Editor’s Note: Indiewire’s Springboard column profiles up-and-comers in film worthy of your attention.
Félix de Givry has only two film credits to his name, but at 23-years-old the French sometimes-actor has it going on.
He made his screen debut with a small role in Olivier Assayas’ “Something in the Air,” which led to him being cast as the lead in Mia Hansen-Løve’s acclaimed film about the birth of French electronic music, “Eden” (now out in select theaters). Despite his lack of onscreen experience, Givry is a natural in “Eden,” embodying a fictionalized version of Hansen-Løve’s DJ brother, Sven, on whose story the film is based. He carries the film with total ease and confidence, plus he’s easy on the eyes and speaks fluent English, which bodes well for his future career prospects as an actor.
On top of that budding career, Givry recently co-launched Pain Surprises, a venture he describes as “a music label and a production company that produces short films and documentaries.” He told Indiewire that they’re also planning on soon launching a clothing line and a magazine. Like we said, this young man is busy.
I’m not an actor, so I never did any theater school — I never did anything. I didn’t want to take anyone’s spot, but I am really happy. Afterwards. But before, it’s not like I would have killed someone to do [this role].
I’m a huge Daft Punk fan. So it was, contextually, inconceivable not to be interested in this movie. And there was also the fact that I don’t really consider myself as an actor; at first, there was a whole link much more than a traditional movie. Having to spend so much time together, with Sven, with Mia, writing the script; I was even helping her when we had to cut scenes — we were really involved…in music…I helped finance the movie, finding some people to put money [into] it when it was tricky. In a normal movie, you have the casting, and then two weeks later you meet the director, two weeks later you shoot, and then you meet during the promotion. But it was such a struggle to do [this] movie that there was a human connection. And this is why afterwards I’m really happy to have done it, because it was not normal. I learned much more than just being an actor.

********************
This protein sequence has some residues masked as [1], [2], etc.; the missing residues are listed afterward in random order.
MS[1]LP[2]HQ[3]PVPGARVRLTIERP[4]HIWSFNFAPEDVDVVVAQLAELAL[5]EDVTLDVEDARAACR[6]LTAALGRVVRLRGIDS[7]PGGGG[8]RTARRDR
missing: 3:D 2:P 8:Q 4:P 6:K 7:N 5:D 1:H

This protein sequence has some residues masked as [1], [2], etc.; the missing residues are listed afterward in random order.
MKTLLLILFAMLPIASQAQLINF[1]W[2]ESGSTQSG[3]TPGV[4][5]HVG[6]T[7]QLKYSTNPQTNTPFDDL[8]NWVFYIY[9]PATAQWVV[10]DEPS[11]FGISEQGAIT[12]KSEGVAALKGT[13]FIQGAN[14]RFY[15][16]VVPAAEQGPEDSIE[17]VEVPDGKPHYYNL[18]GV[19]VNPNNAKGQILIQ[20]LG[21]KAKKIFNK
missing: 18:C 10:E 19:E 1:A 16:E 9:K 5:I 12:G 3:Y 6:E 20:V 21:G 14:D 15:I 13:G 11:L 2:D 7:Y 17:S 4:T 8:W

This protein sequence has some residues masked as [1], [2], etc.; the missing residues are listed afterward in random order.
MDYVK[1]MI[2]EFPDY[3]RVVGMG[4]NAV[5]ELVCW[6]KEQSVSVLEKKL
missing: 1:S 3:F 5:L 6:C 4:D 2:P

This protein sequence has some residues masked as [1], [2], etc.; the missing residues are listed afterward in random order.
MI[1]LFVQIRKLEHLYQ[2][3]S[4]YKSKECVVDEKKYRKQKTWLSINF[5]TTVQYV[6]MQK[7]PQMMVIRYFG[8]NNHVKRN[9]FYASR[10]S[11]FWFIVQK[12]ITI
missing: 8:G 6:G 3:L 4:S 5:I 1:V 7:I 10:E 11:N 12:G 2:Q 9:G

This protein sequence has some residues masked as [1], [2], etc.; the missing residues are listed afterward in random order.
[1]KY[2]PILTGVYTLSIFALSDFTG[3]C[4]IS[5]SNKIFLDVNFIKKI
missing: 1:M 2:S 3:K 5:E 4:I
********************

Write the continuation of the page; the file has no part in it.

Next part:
I opened the script and I started seeing my character everywhere, and I was like, oh shit…
[laughs]. And I started to understand, okay, everything relies on this character. But it was not that much pressure. I think mostly the sex scenes — which are not that much of a big deal in the end — was more what I was nervous about. I had a girlfriend at the time.
We rehearsed with Mia 200 times, every time we could rehearse the script, entirely, we would do it. And she would do all of the other characters; it was really funny. [laughs]
Mia’s really crazy about details; two months after the casting, so maybe two years before shooting, she was sending me text messages to see if I was writing with my right hand or my left hand, because she was already thinking about how she was going to visualize it.
I used to send Daft Punk emails so they could play parties I used to organize and they didn’t respond. I don’t even know if it was a real email [address].
The first time I spoke with Daft Punk was at the afterparty at the end of the shooting.
And it was so funny because it was four days after the Grammys in February. They had just come back from Los Angeles, and they were talking about the show. And I was so impressed because they are so… normal. They’d be like, “The guy from Aerosmith was dancing to my music! So crazy!”
I have the [acting] bug… yeah.
I took an agent in France, and he told me, “Now you’re saying this, but when you’re shooting, you have a virus inside you.”
People are telling me that it’s rare that someone completely unknown arrives in the film world, released on an international scale, who speaks both English and French. So some criteria are filled, but I don’t know… of course if the Coen brothers come to me and say, “Would you like to play in my movie?” I’d say, “Yes.” [laughs]
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